The first of the three prologues is the longest and most complete from a narrative perspective, and consists largely of an extended chase sequence, as the cuckolded husband (Edgar Barrier) pursues Billings over roofs and through markets, streets, and eventually a suffragettes' parade. Among other things, the movie offers a wonderful visual record of New York in 1938; the restorers have gone to great lengths to identify the original filming sites, which include such long-gone backdrops as West Washington Market and Marie Curie Avenue, which was replaced by the FDR Drive.
Given the fantastically inventive use of soundstages and optical tricks in "Kane," one of the striking things about "Too Much Johnson" is that it's mostly made up of exterior shots. As filmed by newsreel photographer Paul Dunbar, the movie provides a fascinating glimpse of Welles's visual sense before he teamed up with "Kane" cinematographer Gregg Toland. In contrast with the tunneling deep focus of Welles's feature debut, many sequences have a documentary realism. There's seldom a sense of privileging the upper-right-hand quarter of the screen, a "Kane" attribute Roger Ebert used to discuss in his master classes on the film.
Still, Welles's dynamism is ever apparent: In a market scene, Cotten and Barrier pursue each other through a pile of baskets that resembles the detritus in the finale of "Kane." A shot of crisscrossing clotheslines in a tenement courtyard conveys a recognizably Wellesian sense of angularity. As the characters set sail for Cuba from Battery Park, there's a striking low-angle shot of passengers on the departing ship waving goodbye.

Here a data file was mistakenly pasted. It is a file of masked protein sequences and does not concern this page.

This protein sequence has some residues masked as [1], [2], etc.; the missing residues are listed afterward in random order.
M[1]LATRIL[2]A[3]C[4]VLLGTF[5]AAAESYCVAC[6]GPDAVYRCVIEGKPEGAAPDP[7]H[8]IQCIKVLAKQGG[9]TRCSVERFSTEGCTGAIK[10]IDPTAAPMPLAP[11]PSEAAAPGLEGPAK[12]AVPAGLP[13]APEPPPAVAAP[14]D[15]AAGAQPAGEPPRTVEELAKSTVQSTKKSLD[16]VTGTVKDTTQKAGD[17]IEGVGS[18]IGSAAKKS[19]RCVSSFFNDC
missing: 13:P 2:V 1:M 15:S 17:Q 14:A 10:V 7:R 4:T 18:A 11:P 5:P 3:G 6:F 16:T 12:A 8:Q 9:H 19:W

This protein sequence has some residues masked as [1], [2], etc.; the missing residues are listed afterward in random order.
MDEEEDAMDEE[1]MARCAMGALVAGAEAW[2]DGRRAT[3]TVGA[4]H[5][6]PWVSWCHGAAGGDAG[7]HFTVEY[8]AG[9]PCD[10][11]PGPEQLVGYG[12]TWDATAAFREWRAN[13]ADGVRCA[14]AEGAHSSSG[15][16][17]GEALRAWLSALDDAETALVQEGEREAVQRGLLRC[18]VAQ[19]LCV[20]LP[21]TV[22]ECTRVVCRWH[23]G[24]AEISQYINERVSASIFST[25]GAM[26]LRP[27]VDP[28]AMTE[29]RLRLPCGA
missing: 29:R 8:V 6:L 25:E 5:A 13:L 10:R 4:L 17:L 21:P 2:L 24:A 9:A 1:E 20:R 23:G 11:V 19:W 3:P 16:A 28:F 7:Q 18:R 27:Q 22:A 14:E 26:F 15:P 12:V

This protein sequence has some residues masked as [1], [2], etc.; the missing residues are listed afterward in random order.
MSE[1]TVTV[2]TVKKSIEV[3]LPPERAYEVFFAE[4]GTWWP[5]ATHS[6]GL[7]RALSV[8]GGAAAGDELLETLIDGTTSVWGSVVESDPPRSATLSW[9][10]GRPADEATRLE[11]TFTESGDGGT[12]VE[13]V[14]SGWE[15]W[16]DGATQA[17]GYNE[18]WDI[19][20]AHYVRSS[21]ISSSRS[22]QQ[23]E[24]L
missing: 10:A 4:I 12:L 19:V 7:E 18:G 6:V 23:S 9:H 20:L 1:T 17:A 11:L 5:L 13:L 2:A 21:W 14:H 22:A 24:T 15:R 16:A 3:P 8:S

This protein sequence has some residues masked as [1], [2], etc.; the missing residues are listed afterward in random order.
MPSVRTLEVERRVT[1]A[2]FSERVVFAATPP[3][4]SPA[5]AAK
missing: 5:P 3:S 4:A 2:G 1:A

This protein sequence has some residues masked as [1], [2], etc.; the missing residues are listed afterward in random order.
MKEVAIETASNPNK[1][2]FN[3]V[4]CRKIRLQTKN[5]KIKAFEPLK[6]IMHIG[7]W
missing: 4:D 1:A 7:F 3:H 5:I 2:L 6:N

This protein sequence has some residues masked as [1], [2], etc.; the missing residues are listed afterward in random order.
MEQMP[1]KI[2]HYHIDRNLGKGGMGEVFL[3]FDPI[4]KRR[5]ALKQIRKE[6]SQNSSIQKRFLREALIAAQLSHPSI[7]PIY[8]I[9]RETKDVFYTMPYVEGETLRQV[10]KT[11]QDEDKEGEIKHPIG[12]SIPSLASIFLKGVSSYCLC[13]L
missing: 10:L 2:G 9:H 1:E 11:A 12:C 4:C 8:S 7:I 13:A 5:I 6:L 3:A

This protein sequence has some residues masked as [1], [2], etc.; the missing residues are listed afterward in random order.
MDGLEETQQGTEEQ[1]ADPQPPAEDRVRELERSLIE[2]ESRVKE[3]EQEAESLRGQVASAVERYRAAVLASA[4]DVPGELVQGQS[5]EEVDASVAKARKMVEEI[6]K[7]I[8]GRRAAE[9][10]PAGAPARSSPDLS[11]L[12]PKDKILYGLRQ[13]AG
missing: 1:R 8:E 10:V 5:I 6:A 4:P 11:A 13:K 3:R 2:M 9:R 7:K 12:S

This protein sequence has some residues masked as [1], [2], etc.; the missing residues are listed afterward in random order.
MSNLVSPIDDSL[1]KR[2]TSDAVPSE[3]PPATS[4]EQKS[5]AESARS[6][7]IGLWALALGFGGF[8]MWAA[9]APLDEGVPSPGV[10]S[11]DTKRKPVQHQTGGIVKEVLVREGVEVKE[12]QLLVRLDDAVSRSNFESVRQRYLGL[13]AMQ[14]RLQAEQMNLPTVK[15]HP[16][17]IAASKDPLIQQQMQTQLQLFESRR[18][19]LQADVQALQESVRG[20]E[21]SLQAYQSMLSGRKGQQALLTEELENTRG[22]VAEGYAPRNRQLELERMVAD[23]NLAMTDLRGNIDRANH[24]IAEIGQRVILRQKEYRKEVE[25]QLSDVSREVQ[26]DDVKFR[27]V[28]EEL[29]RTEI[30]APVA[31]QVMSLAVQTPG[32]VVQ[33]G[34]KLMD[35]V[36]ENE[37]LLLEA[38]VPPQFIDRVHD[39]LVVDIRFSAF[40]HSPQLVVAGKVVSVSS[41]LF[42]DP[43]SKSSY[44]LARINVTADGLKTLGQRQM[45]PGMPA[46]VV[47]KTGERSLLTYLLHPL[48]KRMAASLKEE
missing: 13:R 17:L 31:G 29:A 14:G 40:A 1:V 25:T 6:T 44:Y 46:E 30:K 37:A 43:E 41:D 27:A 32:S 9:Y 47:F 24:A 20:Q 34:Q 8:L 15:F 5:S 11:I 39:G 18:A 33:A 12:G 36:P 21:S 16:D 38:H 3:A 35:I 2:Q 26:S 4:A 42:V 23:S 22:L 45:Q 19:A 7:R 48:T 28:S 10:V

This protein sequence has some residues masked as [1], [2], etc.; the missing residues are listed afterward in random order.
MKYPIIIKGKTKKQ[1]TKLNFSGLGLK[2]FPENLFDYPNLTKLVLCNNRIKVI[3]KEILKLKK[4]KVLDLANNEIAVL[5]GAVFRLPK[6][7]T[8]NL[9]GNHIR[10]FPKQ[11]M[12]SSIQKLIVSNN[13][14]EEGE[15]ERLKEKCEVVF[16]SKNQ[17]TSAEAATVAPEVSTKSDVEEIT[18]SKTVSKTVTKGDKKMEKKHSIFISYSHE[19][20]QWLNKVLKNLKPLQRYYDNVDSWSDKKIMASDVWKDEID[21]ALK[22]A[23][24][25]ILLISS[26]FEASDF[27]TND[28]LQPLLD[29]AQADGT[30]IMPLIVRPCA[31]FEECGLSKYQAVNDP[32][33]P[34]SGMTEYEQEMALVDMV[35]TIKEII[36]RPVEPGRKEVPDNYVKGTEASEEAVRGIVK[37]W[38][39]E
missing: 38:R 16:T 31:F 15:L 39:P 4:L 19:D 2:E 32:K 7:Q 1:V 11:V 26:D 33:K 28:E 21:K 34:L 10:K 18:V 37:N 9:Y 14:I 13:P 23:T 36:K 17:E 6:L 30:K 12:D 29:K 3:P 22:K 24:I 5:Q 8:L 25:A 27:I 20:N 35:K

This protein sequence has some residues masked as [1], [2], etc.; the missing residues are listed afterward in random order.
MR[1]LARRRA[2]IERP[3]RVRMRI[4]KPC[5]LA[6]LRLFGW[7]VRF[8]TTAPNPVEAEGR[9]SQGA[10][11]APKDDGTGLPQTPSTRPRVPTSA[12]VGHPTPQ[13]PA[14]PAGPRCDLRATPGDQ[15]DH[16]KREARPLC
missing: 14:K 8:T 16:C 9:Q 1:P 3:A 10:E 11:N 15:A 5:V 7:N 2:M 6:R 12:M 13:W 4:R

Some of the footage is in poor shape. We were told that the reel in which Barrier attempts to find Cotten by knocking straw hats off random men in the street had decomposed almost to pure nitrate; even now, the image is substantially pockmarked. The second and third prologues are less fully assembled than the first. Act two begins with a stunning day-for-night shot of a sunset over "Cuba" (most of which was faked in a quarry in Haverstraw, New York), then introduces us to a pre-"Kane" Erskine Sanford, whose character visits the grave of one of Billings's friends. Act three begins with a duel, in which theater legend John Houseman serves as a stunt double. (Earlier, Houseman appears as a bumbling cop; this sort of performer recycling can also be seen again in "Kane," in which Sanford and Cotten are visible—not playing their characters—in the screening-room audience at the beginning of the film.)
Plans for "Too Much Johnson" are still evolving, but there's talk of digital restoration for the decomposed segments, an Internet release, and possibly even a staged version accompanied by some of the footage, trimmed to approximate what might have been Welles's intended form. But for now, these fragments make for an unmissable live event. Monday's screening at the Directors' Guild of America theater was only the second U.S. showing, after one in Rochester in October; the presentation premiered earlier that month at the Pordenone Silent Film Festival in Italy. It's not the lost reels of "The Magnificent Ambersons," but for now, "Too Much Johnson" offers much (and then some) to ponder.
A tribute to the late Oscar-winning filmmaker, Milos Forman.